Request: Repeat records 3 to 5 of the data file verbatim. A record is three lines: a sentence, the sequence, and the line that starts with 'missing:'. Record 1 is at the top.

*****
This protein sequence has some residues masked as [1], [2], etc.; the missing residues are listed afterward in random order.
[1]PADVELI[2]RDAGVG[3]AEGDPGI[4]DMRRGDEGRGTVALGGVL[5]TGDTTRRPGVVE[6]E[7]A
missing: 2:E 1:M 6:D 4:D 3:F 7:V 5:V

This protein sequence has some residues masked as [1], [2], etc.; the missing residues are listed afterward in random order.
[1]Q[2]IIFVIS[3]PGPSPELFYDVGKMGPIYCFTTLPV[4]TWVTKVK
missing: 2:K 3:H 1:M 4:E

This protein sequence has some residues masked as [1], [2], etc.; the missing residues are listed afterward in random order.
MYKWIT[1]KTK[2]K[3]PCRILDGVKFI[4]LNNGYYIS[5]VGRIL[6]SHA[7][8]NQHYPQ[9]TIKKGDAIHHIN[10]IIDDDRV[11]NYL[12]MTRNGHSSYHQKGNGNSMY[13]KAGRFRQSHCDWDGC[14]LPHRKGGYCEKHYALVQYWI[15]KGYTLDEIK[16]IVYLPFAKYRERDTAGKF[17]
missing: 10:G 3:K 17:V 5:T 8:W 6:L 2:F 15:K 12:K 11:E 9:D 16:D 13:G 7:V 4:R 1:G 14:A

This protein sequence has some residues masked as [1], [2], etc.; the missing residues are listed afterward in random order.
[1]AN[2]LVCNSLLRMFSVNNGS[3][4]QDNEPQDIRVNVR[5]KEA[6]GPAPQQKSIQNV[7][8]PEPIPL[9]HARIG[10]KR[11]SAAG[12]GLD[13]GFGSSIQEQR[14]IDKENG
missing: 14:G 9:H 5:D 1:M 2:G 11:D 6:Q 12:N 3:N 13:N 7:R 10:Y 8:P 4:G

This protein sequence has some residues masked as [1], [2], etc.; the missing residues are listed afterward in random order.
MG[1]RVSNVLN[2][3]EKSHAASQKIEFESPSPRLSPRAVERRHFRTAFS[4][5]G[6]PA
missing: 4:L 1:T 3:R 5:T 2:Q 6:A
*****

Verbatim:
This protein sequence has some residues masked as [1], [2], etc.; the missing residues are listed afterward in random order.
MYKWIT[1]KTK[2]K[3]PCRILDGVKFI[4]LNNGYYIS[5]VGRIL[6]SHA[7][8]NQHYPQ[9]TIKKGDAIHHIN[10]IIDDDRV[11]NYL[12]MTRNGHSSYHQKGNGNSMY[13]KAGRFRQSHCDWDGC[14]LPHRKGGYCEKHYALVQYWI[15]KGYTLDEIK[16]IVYLPFAKYRERDTAGKF[17]
missing: 10:G 3:K 17:V 5:T 8:W 6:L 2:F 15:K 12:K 11:E 9:D 16:D 13:G 7:V 4:R 1:G 14:A

This protein sequence has some residues masked as [1], [2], etc.; the missing residues are listed afterward in random order.
[1]AN[2]LVCNSLLRMFSVNNGS[3][4]QDNEPQDIRVNVR[5]KEA[6]GPAPQQKSIQNV[7][8]PEPIPL[9]HARIG[10]KR[11]SAAG[12]GLD[13]GFGSSIQEQR[14]IDKENG
missing: 14:G 9:H 5:D 1:M 2:G 11:D 6:Q 12:N 3:N 13:N 7:R 10:Y 8:P 4:G

This protein sequence has some residues masked as [1], [2], etc.; the missing residues are listed afterward in random order.
MG[1]RVSNVLN[2][3]EKSHAASQKIEFESPSPRLSPRAVERRHFRTAFS[4][5]G[6]PA
missing: 4:L 1:T 3:R 5:T 2:Q 6:A